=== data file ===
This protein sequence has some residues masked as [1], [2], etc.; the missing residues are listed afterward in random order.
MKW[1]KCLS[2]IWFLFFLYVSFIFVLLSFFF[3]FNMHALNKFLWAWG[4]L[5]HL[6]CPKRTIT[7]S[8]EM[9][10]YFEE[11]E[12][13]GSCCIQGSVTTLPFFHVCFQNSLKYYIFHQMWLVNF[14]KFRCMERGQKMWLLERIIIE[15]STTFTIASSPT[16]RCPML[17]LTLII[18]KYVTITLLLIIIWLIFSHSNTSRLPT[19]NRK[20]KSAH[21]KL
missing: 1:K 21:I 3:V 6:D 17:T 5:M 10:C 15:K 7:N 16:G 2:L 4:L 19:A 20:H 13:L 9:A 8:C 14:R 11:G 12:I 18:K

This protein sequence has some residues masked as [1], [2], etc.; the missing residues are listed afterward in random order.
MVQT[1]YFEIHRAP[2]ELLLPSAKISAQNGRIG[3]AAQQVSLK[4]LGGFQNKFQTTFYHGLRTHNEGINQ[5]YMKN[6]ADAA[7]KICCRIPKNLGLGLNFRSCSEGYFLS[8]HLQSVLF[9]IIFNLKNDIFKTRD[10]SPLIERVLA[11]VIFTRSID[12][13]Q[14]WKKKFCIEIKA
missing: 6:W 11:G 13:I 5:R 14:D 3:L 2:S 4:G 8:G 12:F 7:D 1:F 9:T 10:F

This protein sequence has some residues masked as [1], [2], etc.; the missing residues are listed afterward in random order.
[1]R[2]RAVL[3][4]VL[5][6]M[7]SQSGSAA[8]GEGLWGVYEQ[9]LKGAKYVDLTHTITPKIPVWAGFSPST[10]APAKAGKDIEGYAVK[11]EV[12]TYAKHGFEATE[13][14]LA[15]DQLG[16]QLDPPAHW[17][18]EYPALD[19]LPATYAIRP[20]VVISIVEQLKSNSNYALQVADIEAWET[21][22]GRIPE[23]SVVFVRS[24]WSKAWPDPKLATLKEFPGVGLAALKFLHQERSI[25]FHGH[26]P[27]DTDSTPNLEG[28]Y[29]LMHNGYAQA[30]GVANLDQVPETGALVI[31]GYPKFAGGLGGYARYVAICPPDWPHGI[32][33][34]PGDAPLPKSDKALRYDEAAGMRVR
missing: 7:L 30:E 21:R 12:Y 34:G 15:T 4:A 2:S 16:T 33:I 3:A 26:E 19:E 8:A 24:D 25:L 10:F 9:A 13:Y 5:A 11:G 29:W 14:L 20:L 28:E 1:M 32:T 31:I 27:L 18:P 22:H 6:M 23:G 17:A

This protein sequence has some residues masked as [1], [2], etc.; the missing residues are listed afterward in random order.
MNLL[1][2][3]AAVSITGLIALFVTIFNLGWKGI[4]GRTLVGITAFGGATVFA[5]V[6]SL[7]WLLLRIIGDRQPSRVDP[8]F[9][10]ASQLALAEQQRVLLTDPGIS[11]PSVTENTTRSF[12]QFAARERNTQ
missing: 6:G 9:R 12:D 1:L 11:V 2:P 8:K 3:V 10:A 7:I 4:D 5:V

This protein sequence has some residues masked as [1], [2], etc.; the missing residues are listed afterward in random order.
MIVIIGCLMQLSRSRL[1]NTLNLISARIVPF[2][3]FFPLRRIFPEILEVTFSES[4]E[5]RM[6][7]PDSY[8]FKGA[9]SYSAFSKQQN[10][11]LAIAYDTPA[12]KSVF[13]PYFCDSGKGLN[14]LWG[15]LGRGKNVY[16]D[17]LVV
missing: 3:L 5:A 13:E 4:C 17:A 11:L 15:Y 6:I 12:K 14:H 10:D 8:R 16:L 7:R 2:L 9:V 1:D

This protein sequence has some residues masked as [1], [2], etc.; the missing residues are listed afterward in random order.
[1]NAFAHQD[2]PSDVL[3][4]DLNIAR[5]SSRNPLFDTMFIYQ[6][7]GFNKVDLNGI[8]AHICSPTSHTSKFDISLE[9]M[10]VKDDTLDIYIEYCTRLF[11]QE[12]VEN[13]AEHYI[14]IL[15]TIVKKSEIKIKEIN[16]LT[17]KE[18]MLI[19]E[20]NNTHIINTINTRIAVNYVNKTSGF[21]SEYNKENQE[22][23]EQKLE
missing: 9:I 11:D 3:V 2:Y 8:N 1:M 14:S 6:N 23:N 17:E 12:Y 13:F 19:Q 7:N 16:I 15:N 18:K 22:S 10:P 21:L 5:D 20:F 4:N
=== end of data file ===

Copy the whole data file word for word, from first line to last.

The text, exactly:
This protein sequence has some residues masked as [1], [2], etc.; the missing residues are listed afterward in random order.
MKW[1]KCLS[2]IWFLFFLYVSFIFVLLSFFF[3]FNMHALNKFLWAWG[4]L[5]HL[6]CPKRTIT[7]S[8]EM[9][10]YFEE[11]E[12][13]GSCCIQGSVTTLPFFHVCFQNSLKYYIFHQMWLVNF[14]KFRCMERGQKMWLLERIIIE[15]STTFTIASSPT[16]RCPML[17]LTLII[18]KYVTITLLLIIIWLIFSHSNTSRLPT[19]NRK[20]KSAH[21]KL
missing: 1:K 21:I 3:V 6:D 17:T 5:M 10:C 15:K 7:N 16:G 2:L 4:L 19:A 20:H 13:L 9:A 8:C 14:R 11:G 12:I 18:K

This protein sequence has some residues masked as [1], [2], etc.; the missing residues are listed afterward in random order.
MVQT[1]YFEIHRAP[2]ELLLPSAKISAQNGRIG[3]AAQQVSLK[4]LGGFQNKFQTTFYHGLRTHNEGINQ[5]YMKN[6]ADAA[7]KICCRIPKNLGLGLNFRSCSEGYFLS[8]HLQSVLF[9]IIFNLKNDIFKTRD[10]SPLIERVLA[11]VIFTRSID[12][13]Q[14]WKKKFCIEIKA
missing: 6:W 11:G 13:I 5:R 14:D 3:L 2:S 4:G 8:G 12:F 7:D 1:F 9:T 10:F

This protein sequence has some residues masked as [1], [2], etc.; the missing residues are listed afterward in random order.
[1]R[2]RAVL[3][4]VL[5][6]M[7]SQSGSAA[8]GEGLWGVYEQ[9]LKGAKYVDLTHTITPKIPVWAGFSPST[10]APAKAGKDIEGYAVK[11]EV[12]TYAKHGFEATE[13][14]LA[15]DQLG[16]QLDPPAHW[17][18]EYPALD[19]LPATYAIRP[20]VVISIVEQLKSNSNYALQVADIEAWET[21][22]GRIPE[23]SVVFVRS[24]WSKAWPDPKLATLKEFPGVGLAALKFLHQERSI[25]FHGH[26]P[27]DTDSTPNLEG[28]Y[29]LMHNGYAQA[30]GVANLDQVPETGALVI[31]GYPKFAGGLGGYARYVAICPPDWPHGI[32][33][34]PGDAPLPKSDKALRYDEAAGMRVR
missing: 7:L 30:E 21:R 12:Y 34:G 15:T 4:A 2:S 16:T 33:I 3:A 26:E 19:E 8:A 24:D 25:L 10:F 9:A 13:Y 5:A 11:G 29:W 14:L 20:L 28:E 1:M 32:T 31:I 27:L 18:P 22:H 6:M 23:G 17:A

This protein sequence has some residues masked as [1], [2], etc.; the missing residues are listed afterward in random order.
MNLL[1][2][3]AAVSITGLIALFVTIFNLGWKGI[4]GRTLVGITAFGGATVFA[5]V[6]SL[7]WLLLRIIGDRQPSRVDP[8]F[9][10]ASQLALAEQQRVLLTDPGIS[11]PSVTENTTRSF[12]QFAARERNTQ
missing: 6:G 9:R 12:D 1:L 11:V 2:P 8:K 3:V 10:A 7:I 4:D 5:V

This protein sequence has some residues masked as [1], [2], etc.; the missing residues are listed afterward in random order.
MIVIIGCLMQLSRSRL[1]NTLNLISARIVPF[2][3]FFPLRRIFPEILEVTFSES[4]E[5]RM[6][7]PDSY[8]FKGA[9]SYSAFSKQQN[10][11]LAIAYDTPA[12]KSVF[13]PYFCDSGKGLN[14]LWG[15]LGRGKNVY[16]D[17]LVV
missing: 3:L 5:A 13:E 4:C 17:A 11:L 15:Y 6:I 12:K 14:H 10:D 8:R 16:L 7:R 2:L 9:V 1:D

This protein sequence has some residues masked as [1], [2], etc.; the missing residues are listed afterward in random order.
[1]NAFAHQD[2]PSDVL[3][4]DLNIAR[5]SSRNPLFDTMFIYQ[6][7]GFNKVDLNGI[8]AHICSPTSHTSKFDISLE[9]M[10]VKDDTLDIYIEYCTRLF[11]QE[12]VEN[13]AEHYI[14]IL[15]TIVKKSEIKIKEIN[16]LT[17]KE[18]MLI[19]E[20]NNTHIINTINTRIAVNYVNKTSGF[21]SEYNKENQE[22][23]EQKLE
missing: 9:I 11:D 3:V 2:Y 8:N 1:M 14:S 6:N 23:N 17:E 12:Y 13:F 19:Q 7:N 16:I 15:N 18:K 22:S 10:P 21:L 5:D 20:F 4:N